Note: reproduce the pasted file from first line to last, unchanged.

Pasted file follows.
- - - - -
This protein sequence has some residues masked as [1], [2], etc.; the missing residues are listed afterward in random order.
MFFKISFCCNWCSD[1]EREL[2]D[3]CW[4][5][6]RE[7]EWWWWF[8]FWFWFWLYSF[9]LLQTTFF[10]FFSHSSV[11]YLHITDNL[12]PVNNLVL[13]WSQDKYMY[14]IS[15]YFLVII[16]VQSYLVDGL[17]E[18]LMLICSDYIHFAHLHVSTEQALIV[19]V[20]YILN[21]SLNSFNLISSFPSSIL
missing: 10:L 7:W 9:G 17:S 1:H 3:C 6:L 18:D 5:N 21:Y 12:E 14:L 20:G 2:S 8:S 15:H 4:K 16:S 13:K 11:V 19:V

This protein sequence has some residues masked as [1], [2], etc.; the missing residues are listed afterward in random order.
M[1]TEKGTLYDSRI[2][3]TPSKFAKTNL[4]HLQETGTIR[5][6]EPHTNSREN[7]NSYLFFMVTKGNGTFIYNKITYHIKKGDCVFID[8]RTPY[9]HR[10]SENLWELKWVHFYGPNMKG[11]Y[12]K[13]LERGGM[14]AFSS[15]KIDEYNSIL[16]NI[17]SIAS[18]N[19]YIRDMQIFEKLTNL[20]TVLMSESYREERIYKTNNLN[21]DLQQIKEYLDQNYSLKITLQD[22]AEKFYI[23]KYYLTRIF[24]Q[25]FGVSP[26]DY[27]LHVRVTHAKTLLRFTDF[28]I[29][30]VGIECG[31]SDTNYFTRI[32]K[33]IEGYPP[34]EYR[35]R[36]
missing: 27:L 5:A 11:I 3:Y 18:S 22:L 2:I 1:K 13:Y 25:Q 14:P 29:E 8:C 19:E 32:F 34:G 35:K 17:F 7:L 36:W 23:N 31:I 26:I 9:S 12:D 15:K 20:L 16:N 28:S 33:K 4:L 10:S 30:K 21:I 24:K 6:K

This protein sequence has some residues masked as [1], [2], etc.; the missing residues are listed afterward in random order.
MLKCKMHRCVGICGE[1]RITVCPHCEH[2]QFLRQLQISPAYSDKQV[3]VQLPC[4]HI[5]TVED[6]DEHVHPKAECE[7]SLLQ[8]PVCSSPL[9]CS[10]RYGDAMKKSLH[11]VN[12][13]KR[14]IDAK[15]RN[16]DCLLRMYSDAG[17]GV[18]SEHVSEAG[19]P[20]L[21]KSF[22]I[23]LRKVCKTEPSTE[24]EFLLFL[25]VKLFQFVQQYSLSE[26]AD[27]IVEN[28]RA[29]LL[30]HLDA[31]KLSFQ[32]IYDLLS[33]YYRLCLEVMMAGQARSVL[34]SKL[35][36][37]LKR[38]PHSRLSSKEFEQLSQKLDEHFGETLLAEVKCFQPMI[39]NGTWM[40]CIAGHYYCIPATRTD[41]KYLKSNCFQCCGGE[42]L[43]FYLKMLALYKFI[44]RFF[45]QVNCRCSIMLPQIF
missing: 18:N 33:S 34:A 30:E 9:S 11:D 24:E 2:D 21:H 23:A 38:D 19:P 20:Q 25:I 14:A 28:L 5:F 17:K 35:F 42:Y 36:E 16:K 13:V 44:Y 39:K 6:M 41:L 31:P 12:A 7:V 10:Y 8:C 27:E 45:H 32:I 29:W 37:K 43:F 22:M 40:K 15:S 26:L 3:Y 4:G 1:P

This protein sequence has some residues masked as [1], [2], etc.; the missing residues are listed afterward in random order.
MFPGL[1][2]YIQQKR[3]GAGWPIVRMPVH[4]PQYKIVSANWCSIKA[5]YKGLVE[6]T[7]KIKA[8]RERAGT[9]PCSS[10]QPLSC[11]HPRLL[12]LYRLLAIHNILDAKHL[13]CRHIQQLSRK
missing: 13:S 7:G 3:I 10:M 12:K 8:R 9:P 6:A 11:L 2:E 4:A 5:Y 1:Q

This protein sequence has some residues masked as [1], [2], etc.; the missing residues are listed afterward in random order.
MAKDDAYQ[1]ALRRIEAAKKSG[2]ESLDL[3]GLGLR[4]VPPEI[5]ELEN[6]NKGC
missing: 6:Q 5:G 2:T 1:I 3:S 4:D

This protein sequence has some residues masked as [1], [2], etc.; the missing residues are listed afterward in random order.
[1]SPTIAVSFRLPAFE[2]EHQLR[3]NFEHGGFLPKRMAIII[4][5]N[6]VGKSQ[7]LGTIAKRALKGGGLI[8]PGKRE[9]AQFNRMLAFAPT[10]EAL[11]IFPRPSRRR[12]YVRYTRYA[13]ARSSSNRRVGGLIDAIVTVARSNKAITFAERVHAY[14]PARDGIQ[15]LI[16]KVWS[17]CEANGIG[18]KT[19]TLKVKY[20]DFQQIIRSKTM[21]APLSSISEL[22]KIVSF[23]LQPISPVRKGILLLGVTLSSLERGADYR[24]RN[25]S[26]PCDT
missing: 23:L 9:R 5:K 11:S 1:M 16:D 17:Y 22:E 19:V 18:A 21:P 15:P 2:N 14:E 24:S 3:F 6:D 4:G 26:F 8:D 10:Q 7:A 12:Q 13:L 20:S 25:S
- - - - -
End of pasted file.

This protein sequence has some residues masked as [1], [2], etc.; the missing residues are listed afterward in random order.
MFFKISFCCNWCSD[1]EREL[2]D[3]CW[4][5][6]RE[7]EWWWWF[8]FWFWFWLYSF[9]LLQTTFF[10]FFSHSSV[11]YLHITDNL[12]PVNNLVL[13]WSQDKYMY[14]IS[15]YFLVII[16]VQSYLVDGL[17]E[18]LMLICSDYIHFAHLHVSTEQALIV[19]V[20]YILN[21]SLNSFNLISSFPSSIL
missing: 10:L 7:W 9:G 17:S 1:H 3:C 6:L 18:D 5:N 21:Y 12:E 14:L 20:G 2:S 8:S 15:H 4:K 16:S 13:K 11:V 19:V

This protein sequence has some residues masked as [1], [2], etc.; the missing residues are listed afterward in random order.
M[1]TEKGTLYDSRI[2][3]TPSKFAKTNL[4]HLQETGTIR[5][6]EPHTNSREN[7]NSYLFFMVTKGNGTFIYNKITYHIKKGDCVFID[8]RTPY[9]HR[10]SENLWELKWVHFYGPNMKG[11]Y[12]K[13]LERGGM[14]AFSS[15]KIDEYNSIL[16]NI[17]SIAS[18]N[19]YIRDMQIFEKLTNL[20]TVLMSESYREERIYKTNNLN[21]DLQQIKEYLDQNYSLKITLQD[22]AEKFYI[23]KYYLTRIF[24]Q[25]FGVSP[26]DY[27]LHVRVTHAKTLLRFTDF[28]I[29][30]VGIECG[31]SDTNYFTRI[32]K[33]IEGYPP[34]EYR[35]R[36]
missing: 27:L 5:A 11:I 3:Y 18:S 22:L 2:I 1:K 13:Y 25:Q 14:P 29:E 8:C 19:E 32:F 34:G 35:K 17:F 7:L 36:W 23:N 31:I 26:I 9:S 12:D 15:K 20:L 16:N 28:S 33:K 4:L 10:S 30:K 21:I 24:K 6:K

This protein sequence has some residues masked as [1], [2], etc.; the missing residues are listed afterward in random order.
MLKCKMHRCVGICGE[1]RITVCPHCEH[2]QFLRQLQISPAYSDKQV[3]VQLPC[4]HI[5]TVED[6]DEHVHPKAECE[7]SLLQ[8]PVCSSPL[9]CS[10]RYGDAMKKSLH[11]VN[12][13]KR[14]IDAK[15]RN[16]DCLLRMYSDAG[17]GV[18]SEHVSEAG[19]P[20]L[21]KSF[22]I[23]LRKVCKTEPSTE[24]EFLLFL[25]VKLFQFVQQYSLSE[26]AD[27]IVEN[28]RA[29]LL[30]HLDA[31]KLSFQ[32]IYDLLS[33]YYRLCLEVMMAGQARSVL[34]SKL[35][36][37]LKR[38]PHSRLSSKEFEQLSQKLDEHFGETLLAEVKCFQPMI[39]NGTWM[40]CIAGHYYCIPATRTD[41]KYLKSNCFQCCGGE[42]L[43]FYLKMLALYKFI[44]RFF[45]QVNCRCSIMLPQIF
missing: 18:N 33:S 34:A 30:E 9:S 11:D 24:E 2:D 21:H 23:A 38:D 19:P 20:Q 25:I 14:A 28:L 5:F 17:K 35:F 42:Y 36:E 16:K 13:V 44:Y 39:K 6:M 41:L 31:P 12:A 7:V 10:Y 8:C 27:E 45:H 32:I 29:W 37:K 43:F 22:M 40:K 15:S 26:L 3:Y 4:G 1:P

This protein sequence has some residues masked as [1], [2], etc.; the missing residues are listed afterward in random order.
MFPGL[1][2]YIQQKR[3]GAGWPIVRMPVH[4]PQYKIVSANWCSIKA[5]YKGLVE[6]T[7]KIKA[8]RERAGT[9]PCSS[10]QPLSC[11]HPRLL[12]LYRLLAIHNILDAKHL[13]CRHIQQLSRK
missing: 13:S 7:G 3:I 10:M 12:K 8:R 9:P 6:A 11:L 2:E 4:A 5:Y 1:Q

This protein sequence has some residues masked as [1], [2], etc.; the missing residues are listed afterward in random order.
MAKDDAYQ[1]ALRRIEAAKKSG[2]ESLDL[3]GLGLR[4]VPPEI[5]ELEN[6]NKGC
missing: 6:Q 5:G 2:T 1:I 3:S 4:D

This protein sequence has some residues masked as [1], [2], etc.; the missing residues are listed afterward in random order.
[1]SPTIAVSFRLPAFE[2]EHQLR[3]NFEHGGFLPKRMAIII[4][5]N[6]VGKSQ[7]LGTIAKRALKGGGLI[8]PGKRE[9]AQFNRMLAFAPT[10]EAL[11]IFPRPSRRR[12]YVRYTRYA[13]ARSSSNRRVGGLIDAIVTVARSNKAITFAERVHAY[14]PARDGIQ[15]LI[16]KVWS[17]CEANGIG[18]KT[19]TLKVKY[20]DFQQIIRSKTM[21]APLSSISEL[22]KIVSF[23]LQPISPVRKGILLLGVTLSSLERGADYR[24]RN[25]S[26]PCDT
missing: 23:L 9:R 5:K 11:S 1:M 16:D 17:Y 22:E 19:V 18:A 21:P 15:P 2:N 14:E 24:S 3:F 6:D 4:G 26:F 8:D 10:Q 7:A 12:Q 13:L 20:S 25:S